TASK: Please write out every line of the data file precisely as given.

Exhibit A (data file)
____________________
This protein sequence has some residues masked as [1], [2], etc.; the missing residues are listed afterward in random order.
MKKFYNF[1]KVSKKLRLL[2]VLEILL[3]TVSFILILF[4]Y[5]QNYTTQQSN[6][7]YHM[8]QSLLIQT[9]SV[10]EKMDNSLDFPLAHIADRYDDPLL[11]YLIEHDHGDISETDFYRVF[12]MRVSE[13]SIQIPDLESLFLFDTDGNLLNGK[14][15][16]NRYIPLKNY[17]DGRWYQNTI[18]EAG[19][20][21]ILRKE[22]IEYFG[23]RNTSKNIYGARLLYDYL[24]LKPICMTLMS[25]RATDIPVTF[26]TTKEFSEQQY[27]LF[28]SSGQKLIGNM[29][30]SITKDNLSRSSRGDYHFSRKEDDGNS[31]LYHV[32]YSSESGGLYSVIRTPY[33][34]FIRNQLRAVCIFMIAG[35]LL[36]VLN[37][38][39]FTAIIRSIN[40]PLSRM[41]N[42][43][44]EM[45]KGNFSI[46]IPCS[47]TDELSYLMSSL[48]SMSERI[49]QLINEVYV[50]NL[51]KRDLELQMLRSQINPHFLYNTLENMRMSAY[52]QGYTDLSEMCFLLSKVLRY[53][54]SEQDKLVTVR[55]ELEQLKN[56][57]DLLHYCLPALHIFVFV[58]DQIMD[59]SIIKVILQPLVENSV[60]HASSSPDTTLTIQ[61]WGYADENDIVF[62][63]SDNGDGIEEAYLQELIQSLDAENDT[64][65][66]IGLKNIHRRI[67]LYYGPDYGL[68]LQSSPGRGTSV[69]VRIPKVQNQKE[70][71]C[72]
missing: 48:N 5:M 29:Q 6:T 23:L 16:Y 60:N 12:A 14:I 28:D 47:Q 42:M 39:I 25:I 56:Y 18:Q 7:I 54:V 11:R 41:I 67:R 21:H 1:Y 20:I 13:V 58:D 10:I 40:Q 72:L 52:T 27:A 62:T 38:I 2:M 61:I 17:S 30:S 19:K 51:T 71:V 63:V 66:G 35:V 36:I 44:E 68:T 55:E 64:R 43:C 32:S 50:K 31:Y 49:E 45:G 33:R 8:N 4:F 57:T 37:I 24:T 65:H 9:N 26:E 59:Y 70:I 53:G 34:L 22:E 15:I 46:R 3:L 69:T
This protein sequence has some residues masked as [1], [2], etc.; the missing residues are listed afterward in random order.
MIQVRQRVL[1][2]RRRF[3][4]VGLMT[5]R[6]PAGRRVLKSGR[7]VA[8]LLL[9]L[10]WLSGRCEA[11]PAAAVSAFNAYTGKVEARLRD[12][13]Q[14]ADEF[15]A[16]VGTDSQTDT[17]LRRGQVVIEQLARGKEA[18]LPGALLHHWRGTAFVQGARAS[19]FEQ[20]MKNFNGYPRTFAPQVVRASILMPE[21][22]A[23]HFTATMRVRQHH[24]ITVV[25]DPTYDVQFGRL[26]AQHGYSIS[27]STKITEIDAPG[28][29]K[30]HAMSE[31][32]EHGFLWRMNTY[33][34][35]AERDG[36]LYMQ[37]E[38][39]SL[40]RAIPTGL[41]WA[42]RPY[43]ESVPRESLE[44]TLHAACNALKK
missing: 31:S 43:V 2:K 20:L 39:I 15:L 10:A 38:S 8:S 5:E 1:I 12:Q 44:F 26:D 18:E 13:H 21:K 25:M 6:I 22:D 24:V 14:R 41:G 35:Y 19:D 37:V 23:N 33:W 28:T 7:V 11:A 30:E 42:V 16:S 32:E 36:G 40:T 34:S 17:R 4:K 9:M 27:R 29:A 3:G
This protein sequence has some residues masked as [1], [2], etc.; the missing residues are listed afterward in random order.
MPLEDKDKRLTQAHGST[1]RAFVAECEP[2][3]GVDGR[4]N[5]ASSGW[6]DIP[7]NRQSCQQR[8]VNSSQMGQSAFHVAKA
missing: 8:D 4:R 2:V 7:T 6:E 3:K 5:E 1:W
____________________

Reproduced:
This protein sequence has some residues masked as [1], [2], etc.; the missing residues are listed afterward in random order.
MKKFYNF[1]KVSKKLRLL[2]VLEILL[3]TVSFILILF[4]Y[5]QNYTTQQSN[6][7]YHM[8]QSLLIQT[9]SV[10]EKMDNSLDFPLAHIADRYDDPLL[11]YLIEHDHGDISETDFYRVF[12]MRVSE[13]SIQIPDLESLFLFDTDGNLLNGK[14][15][16]NRYIPLKNY[17]DGRWYQNTI[18]EAG[19][20][21]ILRKE[22]IEYFG[23]RNTSKNIYGARLLYDYL[24]LKPICMTLMS[25]RATDIPVTF[26]TTKEFSEQQY[27]LF[28]SSGQKLIGNM[29][30]SITKDNLSRSSRGDYHFSRKEDDGNS[31]LYHV[32]YSSESGGLYSVIRTPY[33][34]FIRNQLRAVCIFMIAG[35]LL[36]VLN[37][38][39]FTAIIRSIN[40]PLSRM[41]N[42][43][44]EM[45]KGNFSI[46]IPCS[47]TDELSYLMSSL[48]SMSERI[49]QLINEVYV[50]NL[51]KRDLELQMLRSQINPHFLYNTLENMRMSAY[52]QGYTDLSEMCFLLSKVLRY[53][54]SEQDKLVTVR[55]ELEQLKN[56][57]DLLHYCLPALHIFVFV[58]DQIMD[59]SIIKVILQPLVENSV[60]HASSSPDTTLTIQ[61]WGYADENDIVF[62][63]SDNGDGIEEAYLQELIQSLDAENDT[64][65][66]IGLKNIHRRI[67]LYYGPDYGL[68]LQSSPGRGTSV[69]VRIPKVQNQKE[70][71]C[72]
missing: 48:N 5:M 29:Q 6:T 23:L 16:Y 60:N 12:A 14:I 28:D 47:Q 42:M 39:I 25:I 56:Y 18:Q 7:I 54:V 11:R 41:I 67:R 21:H 1:Y 20:I 13:V 58:D 10:I 40:Q 72:L 52:T 27:A 62:T 38:I 2:M 61:I 17:S 30:S 19:K 51:T 71:V 63:V 66:G 35:V 36:I 44:E 68:T 55:E 64:R 43:C 32:S 50:K 31:Y 49:E 45:G 33:R 8:N 4:F 57:T 37:I 24:T 65:H 9:N 26:E 59:Y 70:I 53:G 34:L 22:E 15:I 46:R 3:L 69:T
This protein sequence has some residues masked as [1], [2], etc.; the missing residues are listed afterward in random order.
MIQVRQRVL[1][2]RRRF[3][4]VGLMT[5]R[6]PAGRRVLKSGR[7]VA[8]LLL[9]L[10]WLSGRCEA[11]PAAAVSAFNAYTGKVEARLRD[12][13]Q[14]ADEF[15]A[16]VGTDSQTDT[17]LRRGQVVIEQLARGKEA[18]LPGALLHHWRGTAFVQGARAS[19]FEQ[20]MKNFNGYPRTFAPQVVRASILMPE[21][22]A[23]HFTATMRVRQHH[24]ITVV[25]DPTYDVQFGRL[26]AQHGYSIS[27]STKITEIDAPG[28][29]K[30]HAMSE[31][32]EHGFLWRMNTY[33][34][35]AERDG[36]LYMQ[37]E[38][39]SL[40]RAIPTGL[41]WA[42]RPY[43]ESVPRESLE[44]TLHAACNALKK
missing: 31:S 43:V 2:K 20:L 39:I 15:L 10:A 38:S 8:S 5:E 1:I 12:Q 44:F 26:D 18:E 13:H 21:K 25:M 6:I 22:D 24:V 14:R 41:G 35:Y 19:D 37:V 23:N 33:W 28:T 7:V 11:A 30:E 42:V 16:S 32:E 36:G 40:T 34:S 17:R 4:K 9:M 27:R 29:A 3:G
This protein sequence has some residues masked as [1], [2], etc.; the missing residues are listed afterward in random order.
MPLEDKDKRLTQAHGST[1]RAFVAECEP[2][3]GVDGR[4]N[5]ASSGW[6]DIP[7]NRQSCQQR[8]VNSSQMGQSAFHVAKA
missing: 8:D 4:R 2:V 7:T 6:E 3:K 5:E 1:W